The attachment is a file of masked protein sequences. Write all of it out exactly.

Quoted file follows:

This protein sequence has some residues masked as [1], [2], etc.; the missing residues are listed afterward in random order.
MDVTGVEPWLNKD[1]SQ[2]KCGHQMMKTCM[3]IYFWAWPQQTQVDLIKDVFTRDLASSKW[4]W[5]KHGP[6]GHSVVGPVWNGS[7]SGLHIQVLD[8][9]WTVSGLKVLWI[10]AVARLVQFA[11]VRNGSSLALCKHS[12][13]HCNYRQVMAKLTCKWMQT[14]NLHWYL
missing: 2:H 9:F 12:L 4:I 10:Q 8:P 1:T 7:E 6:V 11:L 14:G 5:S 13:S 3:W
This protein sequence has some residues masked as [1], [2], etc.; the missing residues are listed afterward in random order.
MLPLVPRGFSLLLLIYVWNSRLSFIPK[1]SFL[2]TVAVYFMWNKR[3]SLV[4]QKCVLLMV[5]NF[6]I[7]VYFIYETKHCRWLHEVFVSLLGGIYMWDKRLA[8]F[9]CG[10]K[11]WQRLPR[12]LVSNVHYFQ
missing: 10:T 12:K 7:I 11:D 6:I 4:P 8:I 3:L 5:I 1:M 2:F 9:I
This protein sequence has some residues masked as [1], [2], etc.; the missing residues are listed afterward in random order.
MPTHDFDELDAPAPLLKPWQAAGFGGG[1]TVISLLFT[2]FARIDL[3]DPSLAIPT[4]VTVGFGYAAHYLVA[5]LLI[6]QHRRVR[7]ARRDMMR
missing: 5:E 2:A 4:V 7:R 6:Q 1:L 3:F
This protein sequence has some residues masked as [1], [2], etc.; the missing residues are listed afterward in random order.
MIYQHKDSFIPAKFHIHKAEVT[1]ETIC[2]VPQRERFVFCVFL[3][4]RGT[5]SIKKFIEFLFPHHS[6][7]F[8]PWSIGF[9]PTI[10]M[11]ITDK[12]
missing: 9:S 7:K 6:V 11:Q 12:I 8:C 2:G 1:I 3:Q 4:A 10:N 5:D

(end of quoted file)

This protein sequence has some residues masked as [1], [2], etc.; the missing residues are listed afterward in random order.
MDVTGVEPWLNKD[1]SQ[2]KCGHQMMKTCM[3]IYFWAWPQQTQVDLIKDVFTRDLASSKW[4]W[5]KHGP[6]GHSVVGPVWNGS[7]SGLHIQVLD[8][9]WTVSGLKVLWI[10]AVARLVQFA[11]VRNGSSLALCKHS[12][13]HCNYRQVMAKLTCKWMQT[14]NLHWYL
missing: 2:H 9:F 12:L 4:I 10:Q 8:P 1:T 7:E 6:V 11:L 14:G 5:S 13:S 3:W
This protein sequence has some residues masked as [1], [2], etc.; the missing residues are listed afterward in random order.
MLPLVPRGFSLLLLIYVWNSRLSFIPK[1]SFL[2]TVAVYFMWNKR[3]SLV[4]QKCVLLMV[5]NF[6]I[7]VYFIYETKHCRWLHEVFVSLLGGIYMWDKRLA[8]F[9]CG[10]K[11]WQRLPR[12]LVSNVHYFQ
missing: 10:T 12:K 7:I 11:D 6:I 4:P 8:I 3:L 5:I 1:M 2:F 9:I
This protein sequence has some residues masked as [1], [2], etc.; the missing residues are listed afterward in random order.
MPTHDFDELDAPAPLLKPWQAAGFGGG[1]TVISLLFT[2]FARIDL[3]DPSLAIPT[4]VTVGFGYAAHYLVA[5]LLI[6]QHRRVR[7]ARRDMMR
missing: 5:E 2:A 4:V 7:R 6:Q 1:L 3:F
This protein sequence has some residues masked as [1], [2], etc.; the missing residues are listed afterward in random order.
MIYQHKDSFIPAKFHIHKAEVT[1]ETIC[2]VPQRERFVFCVFL[3][4]RGT[5]SIKKFIEFLFPHHS[6][7]F[8]PWSIGF[9]PTI[10]M[11]ITDK[12]
missing: 9:S 7:K 6:V 11:Q 12:I 8:C 2:G 1:I 3:Q 4:A 10:N 5:D